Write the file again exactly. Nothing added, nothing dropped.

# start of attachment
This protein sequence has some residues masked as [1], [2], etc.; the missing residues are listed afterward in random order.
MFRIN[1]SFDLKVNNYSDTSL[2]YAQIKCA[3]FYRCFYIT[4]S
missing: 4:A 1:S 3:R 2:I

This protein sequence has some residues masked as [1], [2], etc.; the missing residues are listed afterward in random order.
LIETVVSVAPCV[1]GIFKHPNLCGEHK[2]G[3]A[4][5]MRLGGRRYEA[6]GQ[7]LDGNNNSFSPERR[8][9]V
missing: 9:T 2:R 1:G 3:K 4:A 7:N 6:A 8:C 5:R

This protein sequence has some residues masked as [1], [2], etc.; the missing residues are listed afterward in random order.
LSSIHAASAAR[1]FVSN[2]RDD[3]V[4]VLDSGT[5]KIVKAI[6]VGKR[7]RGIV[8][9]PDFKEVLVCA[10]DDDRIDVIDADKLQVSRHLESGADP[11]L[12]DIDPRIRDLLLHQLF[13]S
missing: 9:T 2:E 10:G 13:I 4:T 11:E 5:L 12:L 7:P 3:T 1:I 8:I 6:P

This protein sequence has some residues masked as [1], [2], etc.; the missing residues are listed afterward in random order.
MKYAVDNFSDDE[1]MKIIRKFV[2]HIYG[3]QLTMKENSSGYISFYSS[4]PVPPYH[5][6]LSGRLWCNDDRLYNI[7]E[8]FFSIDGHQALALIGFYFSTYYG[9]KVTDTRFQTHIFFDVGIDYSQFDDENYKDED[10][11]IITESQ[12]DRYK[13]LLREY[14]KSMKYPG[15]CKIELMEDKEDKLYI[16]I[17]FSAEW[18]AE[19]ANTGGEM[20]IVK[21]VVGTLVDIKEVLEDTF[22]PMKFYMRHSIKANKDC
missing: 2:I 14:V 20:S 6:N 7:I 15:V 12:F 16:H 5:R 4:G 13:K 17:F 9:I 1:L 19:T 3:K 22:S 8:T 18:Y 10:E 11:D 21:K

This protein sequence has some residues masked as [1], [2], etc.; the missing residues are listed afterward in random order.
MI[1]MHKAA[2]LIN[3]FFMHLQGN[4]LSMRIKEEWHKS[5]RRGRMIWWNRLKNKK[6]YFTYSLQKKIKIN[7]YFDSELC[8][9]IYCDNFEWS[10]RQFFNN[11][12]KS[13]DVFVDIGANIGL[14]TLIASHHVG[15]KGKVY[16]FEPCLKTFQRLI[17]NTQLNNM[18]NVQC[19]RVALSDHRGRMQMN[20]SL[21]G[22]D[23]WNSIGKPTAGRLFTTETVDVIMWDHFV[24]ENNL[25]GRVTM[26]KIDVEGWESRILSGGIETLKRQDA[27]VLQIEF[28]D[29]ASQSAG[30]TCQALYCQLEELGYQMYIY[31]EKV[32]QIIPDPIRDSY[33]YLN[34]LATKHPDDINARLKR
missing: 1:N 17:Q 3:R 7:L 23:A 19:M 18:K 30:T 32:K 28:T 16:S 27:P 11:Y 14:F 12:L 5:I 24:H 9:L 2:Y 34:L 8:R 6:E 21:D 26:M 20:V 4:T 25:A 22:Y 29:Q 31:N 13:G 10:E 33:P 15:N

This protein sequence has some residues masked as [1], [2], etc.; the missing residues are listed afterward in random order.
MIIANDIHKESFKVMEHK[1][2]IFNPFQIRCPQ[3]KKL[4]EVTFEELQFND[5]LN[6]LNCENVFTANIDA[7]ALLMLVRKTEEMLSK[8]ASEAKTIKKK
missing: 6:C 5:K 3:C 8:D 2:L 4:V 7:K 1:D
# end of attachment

This protein sequence has some residues masked as [1], [2], etc.; the missing residues are listed afterward in random order.
MFRIN[1]SFDLKVNNYSDTSL[2]YAQIKCA[3]FYRCFYIT[4]S
missing: 4:A 1:S 3:R 2:I

This protein sequence has some residues masked as [1], [2], etc.; the missing residues are listed afterward in random order.
LIETVVSVAPCV[1]GIFKHPNLCGEHK[2]G[3]A[4][5]MRLGGRRYEA[6]GQ[7]LDGNNNSFSPERR[8][9]V
missing: 9:T 2:R 1:G 3:K 4:A 7:N 6:A 8:C 5:R

This protein sequence has some residues masked as [1], [2], etc.; the missing residues are listed afterward in random order.
LSSIHAASAAR[1]FVSN[2]RDD[3]V[4]VLDSGT[5]KIVKAI[6]VGKR[7]RGIV[8][9]PDFKEVLVCA[10]DDDRIDVIDADKLQVSRHLESGADP[11]L[12]DIDPRIRDLLLHQLF[13]S
missing: 9:T 2:E 10:G 13:I 4:T 11:E 5:L 12:L 7:P 3:T 1:I 8:I 6:P

This protein sequence has some residues masked as [1], [2], etc.; the missing residues are listed afterward in random order.
MKYAVDNFSDDE[1]MKIIRKFV[2]HIYG[3]QLTMKENSSGYISFYSS[4]PVPPYH[5][6]LSGRLWCNDDRLYNI[7]E[8]FFSIDGHQALALIGFYFSTYYG[9]KVTDTRFQTHIFFDVGIDYSQFDDENYKDED[10][11]IITESQ[12]DRYK[13]LLREY[14]KSMKYPG[15]CKIELMEDKEDKLYI[16]I[17]FSAEW[18]AE[19]ANTGGEM[20]IVK[21]VVGTLVDIKEVLEDTF[22]PMKFYMRHSIKANKDC
missing: 2:I 14:V 20:S 6:N 7:I 15:V 12:F 16:H 5:R 4:G 13:K 17:F 9:I 1:L 19:T 3:K 22:S 8:T 18:Y 10:E 11:D 21:K

This protein sequence has some residues masked as [1], [2], etc.; the missing residues are listed afterward in random order.
MI[1]MHKAA[2]LIN[3]FFMHLQGN[4]LSMRIKEEWHKS[5]RRGRMIWWNRLKNKK[6]YFTYSLQKKIKIN[7]YFDSELC[8][9]IYCDNFEWS[10]RQFFNN[11][12]KS[13]DVFVDIGANIGL[14]TLIASHHVG[15]KGKVY[16]FEPCLKTFQRLI[17]NTQLNNM[18]NVQC[19]RVALSDHRGRMQMN[20]SL[21]G[22]D[23]WNSIGKPTAGRLFTTETVDVIMWDHFV[24]ENNL[25]GRVTM[26]KIDVEGWESRILSGGIETLKRQDA[27]VLQIEF[28]D[29]ASQSAG[30]TCQALYCQLEELGYQMYIY[31]EKV[32]QIIPDPIRDSY[33]YLN[34]LATKHPDDINARLKR
missing: 1:N 17:Q 3:R 7:L 23:A 19:M 18:K 30:T 32:K 28:T 16:S 27:P 11:Y 14:F 12:L 5:I 24:H 9:L 2:Y 34:L 8:R 6:E 21:D 26:M 20:V 4:T 25:A 22:Y 29:Q 31:N 13:G 10:E 33:P 15:N

This protein sequence has some residues masked as [1], [2], etc.; the missing residues are listed afterward in random order.
MIIANDIHKESFKVMEHK[1][2]IFNPFQIRCPQ[3]KKL[4]EVTFEELQFND[5]LN[6]LNCENVFTANIDA[7]ALLMLVRKTEEMLSK[8]ASEAKTIKKK
missing: 6:C 5:K 3:C 8:D 2:L 4:V 7:K 1:D